Comment by JamesCurran — August 25, 2008

@JamesCurran: Works fine for me, maybe your DNS cache is poisoned |o_0| .

Comment by tj111 — August 25, 2008

I hope the speed is still there after John addresses the IE challenges.

Comment by Nosredna — August 25, 2008

And I hope one day IE will just go away. :)

Comment by cromwellian — August 25, 2008

cromwellian: I recently saw your talk about GWT and GWTQuery. It sure look fast and all but server side UA sniffing screams 1997 to me. I’d rather serve John’s whooping 4kb library that gets the job done right and fast by doing proper client side feature detection than gamble and risk to serve a sub-optimal code path to cloaked user agents or UAs not listed correctly in GWTQuery’s sniffing mechanism.

Comment by p01 — August 25, 2008

@p01: I suggest you take a review at the Ray’s talk. GWT performs CLIENT SIDE user agent sniffing.

Comment by andytesti — August 25, 2008

mmh … I might have overlooked something then. I was fiddling with other things. I’ll try to watch the talk again as I don’t remember any mention about the sniffing being done on client side, nor of a feature detection mechanism.

Thanks for the heads up.

Comment by p01 — August 25, 2008


I haven’t looked at the latest jQuery, but as of 1.2.3, I think it checked jQuery.browser.msie over twenty times, and that flag is set based on what navigator.userAgent says. It’s possible 1.2.6 has changed that.

I’ve not looked at the sizzle source code yet to see what’s going on there, but then again, I don’t see the point of looking until it supports IE.

Comment by Nosredna — August 25, 2008

As mentioned, it’s client side sniffing. I personally think that the negativity surrounding browser sniffing has been taken too far, too religiously. There are cases where feature detection falls flat, and the “fix”, which is to run a battery of unit tests to prove a particular feature adheres to its specification I think is too wasteful of client and network resources. I don’t like getting too religious over design choices, I like what works, and what works efficiently, for my needs.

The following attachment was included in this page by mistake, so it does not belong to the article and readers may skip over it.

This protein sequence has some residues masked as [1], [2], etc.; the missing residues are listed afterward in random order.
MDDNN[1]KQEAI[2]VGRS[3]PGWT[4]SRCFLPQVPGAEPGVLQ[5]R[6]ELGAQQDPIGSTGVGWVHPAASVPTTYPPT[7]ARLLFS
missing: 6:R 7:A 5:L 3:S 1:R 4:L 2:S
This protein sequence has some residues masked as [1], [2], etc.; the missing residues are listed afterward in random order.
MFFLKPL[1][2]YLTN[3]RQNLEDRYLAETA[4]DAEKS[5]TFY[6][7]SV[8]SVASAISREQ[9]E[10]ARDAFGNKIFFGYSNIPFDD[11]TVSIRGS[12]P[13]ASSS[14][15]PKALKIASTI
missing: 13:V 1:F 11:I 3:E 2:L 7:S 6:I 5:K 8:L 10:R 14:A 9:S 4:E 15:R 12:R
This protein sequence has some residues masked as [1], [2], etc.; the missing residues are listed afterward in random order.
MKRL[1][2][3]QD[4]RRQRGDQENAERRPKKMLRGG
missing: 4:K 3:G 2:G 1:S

In any case, GWT can do either browser sniffing or feature detection, it’s up to you. For example, gwtquery contains some sample code which does “getElementsByClassName” feature detection, with the option of compiling different code paths that include it.

I think what might be confusing you is the notion of compile-time (happens not on client) vs client-side sniffing. GWT compiles multiple versions of your application up front, and the based on a small bootstrap script which performs the sniffing, it loads up the correctly compiled version.

Thus, I can create two implementions of a find() function. One that uses querySelectorAll, and one that used XPath. GWT will compile the application twice, once with the first function linked on, the second with the second function linked in. It then autogenerates a small selection script which gets document.querySelectorAll or document.evaluate and loads the appropriately compiled app. All of this is done on the client side. It produces very compact code with very fast startup time, and it doesn’t require futzing around with complex concat scripts, packers, and minifiers, to figure out what to include and what to leave out.

Comment by cromwellian — August 25, 2008

I’d love to see the Sizzle code updated with more comments. I know that for the people that are “up” on making these sort of things some of this might make perfect sense, but I’m getting lost trying to follow it. I do love getting to see code like this though!

Comment by Jon Hartmann — August 26, 2008

Sizzle – great name but lets see it……

Comment by Remedies — December 8, 2008